The good news is the Department of Justice awarded Michigan more than $122 million earlier this year to help curb violent crime, so the situation stands to get better in Lansing going forward.

Source: Shutterstock

20. Nashville, Tennessee

Violent Crimes Per 100k: 1,113
Property Crimes Per 100k: 4,011

With its unbeatable live music scene and an amazing selection of bars and restaurants, it’s no surprise Nashville is one of the most popular tourist destinations in the US. But what you won’t find on your typical list of the best things to do in Nashville are the city’s crime statistics, which are actually quite alarming.

Believe it or not, Nashville’s violent crime rate is more than triple the national average, with aggravated assaults leading the way. In fact, the city’s Metro Police reported that aggravated assaults were up 23% in 2019, which suggests things may be getting worse in Nashville.

However, this doesn’t mean you should cancel your trip to “Music City, USA”. As long as you take precautions and avoid Nashville’s most dangerous spots, there’s no reason you can’t safely take in the Grand Ole Opry.

Source: Shutterstock

19. New Orleans, Louisiana

Violent Crimes Per 100k: 1,163
Property Crimes Per 100k: 4,557

The home of Creole cuisine and Mardi Gras, New Orleans is one of the most unique cities in the United States. But while the city has benefited greatly from redevelopment efforts in the wake of Hurricane Katrina’s mass devastation, crime continues to be a major issue in “The Big Easy”.

Homicides are especially high in New Orleans, with the city’s homicide rate (37 per 100,000 people) ranking fifth-highest among mid – to large-size American cities. Fortunately, the 141 homicides New Orleans saw in 2018 were actually the lowest total since 1971 and that downward trend has continued in 2019, so things might be looking up for Louisiana’s most populous city.

Source: Shutterstock

18. Wichita, Kansas

Violent Crimes Per 100k: 1,179
Property Crimes Per 100k: 5,618

Wichita is the largest city in the state of Kansas and a major aeronautical hub, earning it the nickname of “The Air Capital of the World”. While Wichita’s unemployment and poverty rates fall within national averages, the city has experienced a “precipitous increase” in violent crime over the last three years.

The situation has gotten bad enough that earlier this year, Wichita sought federal help. The city is now a participant in the U.S. Department of Justice National Safety Partnership, a national program that aims to drive down crime. The three-year program provides training and technical assistance to the Wichita Police Department at no extra cost.

Source: Shutterstock

17. Indianapolis, Indiana

Violent Crimes Per 100k: 1,272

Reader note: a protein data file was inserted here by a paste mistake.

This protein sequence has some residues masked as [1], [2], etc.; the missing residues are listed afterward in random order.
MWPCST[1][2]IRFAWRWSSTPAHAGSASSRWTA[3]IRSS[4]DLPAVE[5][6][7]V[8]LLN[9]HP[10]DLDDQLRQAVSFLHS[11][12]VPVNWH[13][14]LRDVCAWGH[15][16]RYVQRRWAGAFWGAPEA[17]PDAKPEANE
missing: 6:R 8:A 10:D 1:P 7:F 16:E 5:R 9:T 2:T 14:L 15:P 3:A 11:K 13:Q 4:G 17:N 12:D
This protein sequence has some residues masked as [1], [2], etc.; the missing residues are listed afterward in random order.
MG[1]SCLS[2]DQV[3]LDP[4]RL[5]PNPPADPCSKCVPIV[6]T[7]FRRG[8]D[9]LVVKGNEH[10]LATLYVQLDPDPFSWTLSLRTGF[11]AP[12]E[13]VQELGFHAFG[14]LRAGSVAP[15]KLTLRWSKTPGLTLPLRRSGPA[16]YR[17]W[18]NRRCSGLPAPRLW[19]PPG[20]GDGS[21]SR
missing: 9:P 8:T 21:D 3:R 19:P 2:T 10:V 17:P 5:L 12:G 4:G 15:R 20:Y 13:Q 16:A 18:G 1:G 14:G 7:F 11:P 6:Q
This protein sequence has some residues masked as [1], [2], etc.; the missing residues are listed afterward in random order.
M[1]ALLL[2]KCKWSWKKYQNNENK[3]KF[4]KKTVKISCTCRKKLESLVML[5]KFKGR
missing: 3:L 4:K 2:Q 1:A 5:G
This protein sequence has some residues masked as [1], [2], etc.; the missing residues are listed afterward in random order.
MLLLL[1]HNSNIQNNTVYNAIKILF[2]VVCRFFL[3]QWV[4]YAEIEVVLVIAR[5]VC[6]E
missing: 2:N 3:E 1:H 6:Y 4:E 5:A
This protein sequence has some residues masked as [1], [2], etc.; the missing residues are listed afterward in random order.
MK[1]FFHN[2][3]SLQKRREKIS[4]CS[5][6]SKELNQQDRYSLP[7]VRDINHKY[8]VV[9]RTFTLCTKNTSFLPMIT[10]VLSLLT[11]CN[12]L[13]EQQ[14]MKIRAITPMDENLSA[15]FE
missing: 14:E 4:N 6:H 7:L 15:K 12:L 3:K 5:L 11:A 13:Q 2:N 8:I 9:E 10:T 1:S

Property Crimes Per 100k: 4,129

Home to the Pacers and Colts, Indianapolis is also where you’ll find the world’s largest children’s museum and one of the largest privately funded zoos in the country. The city is an economic hub for the state of Indiana and boasts an unemployment rate lower than the national average. Unfortunately, Indianapolis’s violent crime rate makes it the most dangerous city in the state, with hate crimes and firearm violence, in particular, standing out as pain points.

The good news is that Indianapolis has made great strides in tackling its firearm problems in recent years. There are now several intervention programs in place, including firearm buyback events designed to get firearms off the streets.

Source: Shutterstock

16. Oakland, California

Violent Crimes Per 100k: 1,273
Property Crimes Per 100k: 5,390

For years, Oakland has struggled to break free of its reputation as a dangerous city. Unfortunately, statistics only help support the reality of Oakland being one of the most dangerous places to live in California. While the city’s violent crime rate did go down a bit in 2018, it still sits nearly four times the national average. The robbery rate in Oakland (610 incidents per 100,000 people) is especially concerning, trailing only Baltimore as the highest in the country.

There is reason to be optimistic about crime prevention in Oakland though. The city’s police department now uses a high tech program developed in nearby Silicon Valley called Law Enforcement Analysis Portal to help collect and analyze large amounts of crime data.

Source: Shutterstock

15. Anchorage, Alaska

Violent Crimes Per 100k: 1,309
Property Crimes Per 100k: 4,927

Home to more than 41% of Alaska’s entire population, Anchorage is an important northern economic center that boasts spectacular views (six different mountain ranges make up its skyline). Sadly, along with being the most northern capital city in the U.S., Anchorage holds the unfortunate distinction of being the country’s sexual assault capital.